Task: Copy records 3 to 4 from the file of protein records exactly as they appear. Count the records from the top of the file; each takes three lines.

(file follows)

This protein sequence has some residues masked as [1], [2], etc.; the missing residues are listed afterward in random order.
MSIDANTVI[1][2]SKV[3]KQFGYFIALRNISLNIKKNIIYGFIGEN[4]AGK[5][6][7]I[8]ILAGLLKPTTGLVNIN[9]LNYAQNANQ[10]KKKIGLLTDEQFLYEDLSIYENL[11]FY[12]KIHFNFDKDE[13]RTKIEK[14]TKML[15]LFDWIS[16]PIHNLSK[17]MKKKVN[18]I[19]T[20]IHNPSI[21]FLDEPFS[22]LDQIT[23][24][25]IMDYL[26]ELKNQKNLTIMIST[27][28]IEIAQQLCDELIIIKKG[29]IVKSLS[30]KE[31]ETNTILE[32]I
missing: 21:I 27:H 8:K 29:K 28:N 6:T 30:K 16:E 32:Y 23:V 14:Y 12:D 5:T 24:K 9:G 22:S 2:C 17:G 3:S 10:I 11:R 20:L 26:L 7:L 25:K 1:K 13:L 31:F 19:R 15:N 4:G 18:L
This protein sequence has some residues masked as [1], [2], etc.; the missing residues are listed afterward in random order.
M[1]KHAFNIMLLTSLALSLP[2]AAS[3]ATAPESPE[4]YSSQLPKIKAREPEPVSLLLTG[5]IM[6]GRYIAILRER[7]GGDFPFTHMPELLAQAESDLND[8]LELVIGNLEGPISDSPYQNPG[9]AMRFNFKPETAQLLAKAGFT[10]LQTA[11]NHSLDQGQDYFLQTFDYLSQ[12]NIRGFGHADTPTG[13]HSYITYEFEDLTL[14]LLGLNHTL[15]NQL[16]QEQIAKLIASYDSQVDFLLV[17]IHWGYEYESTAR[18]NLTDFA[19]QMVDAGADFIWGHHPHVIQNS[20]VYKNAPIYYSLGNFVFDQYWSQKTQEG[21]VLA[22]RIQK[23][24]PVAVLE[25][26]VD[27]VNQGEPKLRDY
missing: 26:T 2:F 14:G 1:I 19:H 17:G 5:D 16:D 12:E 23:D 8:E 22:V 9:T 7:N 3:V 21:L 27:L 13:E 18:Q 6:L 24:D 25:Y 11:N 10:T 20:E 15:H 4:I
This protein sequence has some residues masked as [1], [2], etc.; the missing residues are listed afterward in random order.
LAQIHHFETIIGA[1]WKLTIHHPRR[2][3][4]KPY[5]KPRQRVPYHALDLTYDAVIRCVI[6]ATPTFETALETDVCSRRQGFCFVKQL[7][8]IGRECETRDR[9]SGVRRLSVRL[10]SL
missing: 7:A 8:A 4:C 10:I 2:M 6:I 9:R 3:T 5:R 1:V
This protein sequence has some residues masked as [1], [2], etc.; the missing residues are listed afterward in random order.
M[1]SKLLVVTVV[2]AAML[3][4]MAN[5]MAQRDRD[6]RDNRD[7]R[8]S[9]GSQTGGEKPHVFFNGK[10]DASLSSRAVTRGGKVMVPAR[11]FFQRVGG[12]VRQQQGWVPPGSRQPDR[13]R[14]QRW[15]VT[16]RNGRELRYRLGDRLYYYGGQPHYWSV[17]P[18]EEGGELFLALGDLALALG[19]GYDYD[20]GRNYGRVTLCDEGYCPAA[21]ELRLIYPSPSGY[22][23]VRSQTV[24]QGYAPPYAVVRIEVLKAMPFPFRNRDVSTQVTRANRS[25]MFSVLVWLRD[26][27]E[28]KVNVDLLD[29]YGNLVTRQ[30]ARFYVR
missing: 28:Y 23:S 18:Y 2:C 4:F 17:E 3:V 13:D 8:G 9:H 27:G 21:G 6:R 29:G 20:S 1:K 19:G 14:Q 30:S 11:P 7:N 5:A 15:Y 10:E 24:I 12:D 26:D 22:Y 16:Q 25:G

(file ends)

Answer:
This protein sequence has some residues masked as [1], [2], etc.; the missing residues are listed afterward in random order.
LAQIHHFETIIGA[1]WKLTIHHPRR[2][3][4]KPY[5]KPRQRVPYHALDLTYDAVIRCVI[6]ATPTFETALETDVCSRRQGFCFVKQL[7][8]IGRECETRDR[9]SGVRRLSVRL[10]SL
missing: 7:A 8:A 4:C 10:I 2:M 6:I 9:R 3:T 5:R 1:V
This protein sequence has some residues masked as [1], [2], etc.; the missing residues are listed afterward in random order.
M[1]SKLLVVTVV[2]AAML[3][4]MAN[5]MAQRDRD[6]RDNRD[7]R[8]S[9]GSQTGGEKPHVFFNGK[10]DASLSSRAVTRGGKVMVPAR[11]FFQRVGG[12]VRQQQGWVPPGSRQPDR[13]R[14]QRW[15]VT[16]RNGRELRYRLGDRLYYYGGQPHYWSV[17]P[18]EEGGELFLALGDLALALG[19]GYDYD[20]GRNYGRVTLCDEGYCPAA[21]ELRLIYPSPSGY[22][23]VRSQTV[24]QGYAPPYAVVRIEVLKAMPFPFRNRDVSTQVTRANRS[25]MFSVLVWLRD[26][27]E[28]KVNVDLLD[29]YGNLVTRQ[30]ARFYVR
missing: 28:Y 23:S 18:Y 2:C 4:F 17:E 3:V 13:D 8:G 9:H 27:G 21:G 6:R 29:G 20:S 1:K 19:G 14:Q 30:S 11:P 7:N 5:A 15:Y 10:E 24:I 12:D 26:D 22:Y 16:Q 25:G